Over the past few months, many full-time employees have had to adjust to remote working environments due to COVID-19. While this changes the course of business for the foreseeable future, it’s not just full-time employees who have to adjust to the work-from-home environment; internships are adjusting, too, with many going fully virtual or being eliminated entirely.
For example, companies like Bank of America (BoA) and Morgan Stanley opted to shift their internship programs to a virtual model. Although their virtual programs easily transition projects originally slated for their in-person internships, the challenge for BoA and similar companies will be creating an experience that entices interns to return for full-time positions.
As the summer comes to an end, many HR leaders are likely asking themselves how to apply what they learned from the first iteration of remote work to create a successful fall internship program. With one in three employees reporting they have felt disconnected from their company’s culture and peers during the pandemic, the success of virtual internship programs begins, and ends, with engagement.
Create a Culture of Recognition
Starting a new job can be both an exciting and a nerve-racking experience for many employees. Now, imagine the amplified emotions of an intern starting a new job virtually and during a pandemic. On top of this added stress, 73% of Generation Z workers aged 18 to 22—the most common age range for interns—report they sometimes or always feel alone. For this reason, it is crucial for these young professionals to feel connected and engaged when signing off at the end of day 1 on the job.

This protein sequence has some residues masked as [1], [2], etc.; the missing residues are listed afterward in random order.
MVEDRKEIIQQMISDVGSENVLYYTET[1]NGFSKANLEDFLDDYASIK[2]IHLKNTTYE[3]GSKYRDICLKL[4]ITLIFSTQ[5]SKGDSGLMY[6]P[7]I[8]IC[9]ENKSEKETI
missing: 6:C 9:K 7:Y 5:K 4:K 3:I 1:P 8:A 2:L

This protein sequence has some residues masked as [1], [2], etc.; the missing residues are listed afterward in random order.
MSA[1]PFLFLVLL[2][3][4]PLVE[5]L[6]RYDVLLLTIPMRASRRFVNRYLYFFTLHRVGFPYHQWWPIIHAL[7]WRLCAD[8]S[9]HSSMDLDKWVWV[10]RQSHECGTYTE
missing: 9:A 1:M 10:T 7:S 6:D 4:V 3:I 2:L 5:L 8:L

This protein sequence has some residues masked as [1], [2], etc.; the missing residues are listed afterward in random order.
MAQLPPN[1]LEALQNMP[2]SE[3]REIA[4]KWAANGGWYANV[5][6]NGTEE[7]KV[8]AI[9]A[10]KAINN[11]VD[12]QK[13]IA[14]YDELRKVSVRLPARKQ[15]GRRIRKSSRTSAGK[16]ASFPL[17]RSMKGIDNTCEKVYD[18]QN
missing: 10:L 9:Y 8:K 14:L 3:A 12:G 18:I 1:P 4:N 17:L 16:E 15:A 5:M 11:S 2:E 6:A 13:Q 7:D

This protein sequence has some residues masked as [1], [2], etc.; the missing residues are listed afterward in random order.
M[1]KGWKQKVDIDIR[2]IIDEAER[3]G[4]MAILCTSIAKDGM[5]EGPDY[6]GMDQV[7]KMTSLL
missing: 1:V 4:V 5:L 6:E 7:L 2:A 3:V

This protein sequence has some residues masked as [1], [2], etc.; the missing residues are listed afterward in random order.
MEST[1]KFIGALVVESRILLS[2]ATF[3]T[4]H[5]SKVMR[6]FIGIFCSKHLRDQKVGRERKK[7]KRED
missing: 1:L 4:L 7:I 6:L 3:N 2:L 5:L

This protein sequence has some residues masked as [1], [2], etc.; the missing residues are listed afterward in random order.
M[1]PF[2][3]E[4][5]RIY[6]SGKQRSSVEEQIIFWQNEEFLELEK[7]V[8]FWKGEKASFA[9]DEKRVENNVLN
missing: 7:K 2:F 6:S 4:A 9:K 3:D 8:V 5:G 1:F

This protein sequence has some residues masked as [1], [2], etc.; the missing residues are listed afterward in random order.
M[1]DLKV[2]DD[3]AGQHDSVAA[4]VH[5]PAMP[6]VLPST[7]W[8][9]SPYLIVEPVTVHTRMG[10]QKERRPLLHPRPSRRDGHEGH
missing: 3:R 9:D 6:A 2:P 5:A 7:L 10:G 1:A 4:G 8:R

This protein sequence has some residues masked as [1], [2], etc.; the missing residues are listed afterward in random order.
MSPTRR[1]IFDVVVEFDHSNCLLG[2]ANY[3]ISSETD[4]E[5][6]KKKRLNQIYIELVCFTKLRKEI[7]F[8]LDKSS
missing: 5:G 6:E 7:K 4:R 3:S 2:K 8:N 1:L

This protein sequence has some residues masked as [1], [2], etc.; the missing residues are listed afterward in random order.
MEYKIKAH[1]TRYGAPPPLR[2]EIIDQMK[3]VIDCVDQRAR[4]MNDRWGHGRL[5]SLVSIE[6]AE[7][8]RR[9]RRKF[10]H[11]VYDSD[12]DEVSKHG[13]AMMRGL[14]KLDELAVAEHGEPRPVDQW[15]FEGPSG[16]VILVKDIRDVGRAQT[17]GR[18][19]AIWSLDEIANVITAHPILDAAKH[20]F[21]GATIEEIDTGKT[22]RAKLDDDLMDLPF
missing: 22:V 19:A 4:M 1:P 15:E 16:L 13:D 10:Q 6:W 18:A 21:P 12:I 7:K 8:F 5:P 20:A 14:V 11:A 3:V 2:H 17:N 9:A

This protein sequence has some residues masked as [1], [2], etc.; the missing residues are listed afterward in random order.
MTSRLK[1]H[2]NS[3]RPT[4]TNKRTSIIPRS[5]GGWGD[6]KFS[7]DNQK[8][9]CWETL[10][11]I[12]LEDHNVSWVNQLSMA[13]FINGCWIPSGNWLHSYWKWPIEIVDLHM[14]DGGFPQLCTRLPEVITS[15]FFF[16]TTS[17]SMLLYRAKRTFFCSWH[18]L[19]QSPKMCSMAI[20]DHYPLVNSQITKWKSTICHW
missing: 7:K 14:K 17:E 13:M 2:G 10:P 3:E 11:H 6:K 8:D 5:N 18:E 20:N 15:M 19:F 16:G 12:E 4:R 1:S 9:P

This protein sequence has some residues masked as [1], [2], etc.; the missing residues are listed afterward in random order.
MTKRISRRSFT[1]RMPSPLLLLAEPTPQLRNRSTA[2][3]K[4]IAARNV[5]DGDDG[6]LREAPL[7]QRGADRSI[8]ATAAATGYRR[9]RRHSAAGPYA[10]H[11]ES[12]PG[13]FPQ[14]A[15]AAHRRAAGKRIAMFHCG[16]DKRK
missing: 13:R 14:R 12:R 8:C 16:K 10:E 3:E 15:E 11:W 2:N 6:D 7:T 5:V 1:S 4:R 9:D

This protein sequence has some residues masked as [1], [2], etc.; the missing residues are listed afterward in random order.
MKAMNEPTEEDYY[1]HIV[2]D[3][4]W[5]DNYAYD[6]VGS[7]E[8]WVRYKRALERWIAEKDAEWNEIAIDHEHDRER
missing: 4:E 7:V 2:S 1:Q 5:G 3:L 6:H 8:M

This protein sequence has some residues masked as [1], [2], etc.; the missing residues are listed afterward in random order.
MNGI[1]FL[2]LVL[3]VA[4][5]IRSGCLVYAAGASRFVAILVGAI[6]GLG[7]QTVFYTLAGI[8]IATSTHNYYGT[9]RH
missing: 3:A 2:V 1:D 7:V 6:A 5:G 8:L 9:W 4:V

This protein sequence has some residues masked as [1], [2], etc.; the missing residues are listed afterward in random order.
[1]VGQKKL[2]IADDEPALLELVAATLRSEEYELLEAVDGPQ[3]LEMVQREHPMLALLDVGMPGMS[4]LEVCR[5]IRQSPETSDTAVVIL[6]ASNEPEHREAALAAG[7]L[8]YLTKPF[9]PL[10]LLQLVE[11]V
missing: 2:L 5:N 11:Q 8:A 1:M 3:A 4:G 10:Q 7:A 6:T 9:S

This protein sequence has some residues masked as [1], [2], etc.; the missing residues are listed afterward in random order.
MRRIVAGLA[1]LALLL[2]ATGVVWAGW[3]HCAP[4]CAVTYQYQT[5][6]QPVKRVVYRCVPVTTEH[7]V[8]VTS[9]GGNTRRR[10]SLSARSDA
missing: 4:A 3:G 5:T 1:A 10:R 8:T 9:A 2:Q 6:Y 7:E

To accomplish this, HR leaders and internship program coordinators must create a culture of recognition. Recognition is a leading driver of engagement, as 90% of workers are motivated to work harder when they receive recognition—and interns are no exception.
In fact, I would argue these young professionals need more support and recognition than ever before. As new workers in the corporate environment, implementing a recognition system will help them feel motivated and committed to the company.
Gather Feedback Quickly
With any new program or transition, businesses should have a strategy in place to collect feedback on the process to determine what is and is not working so improvements can be made. Especially in this case, ignorance is not bliss; HR leaders need to keep interns’ perspective in mind if they are truly invested in their success. With 85% of employees worldwide reporting they are not engaged or are actively disengaged in their jobs, soliciting feedback from the intern class of 2020 workforce is pertinent to running a successful program…
Source: HR Daily Advisor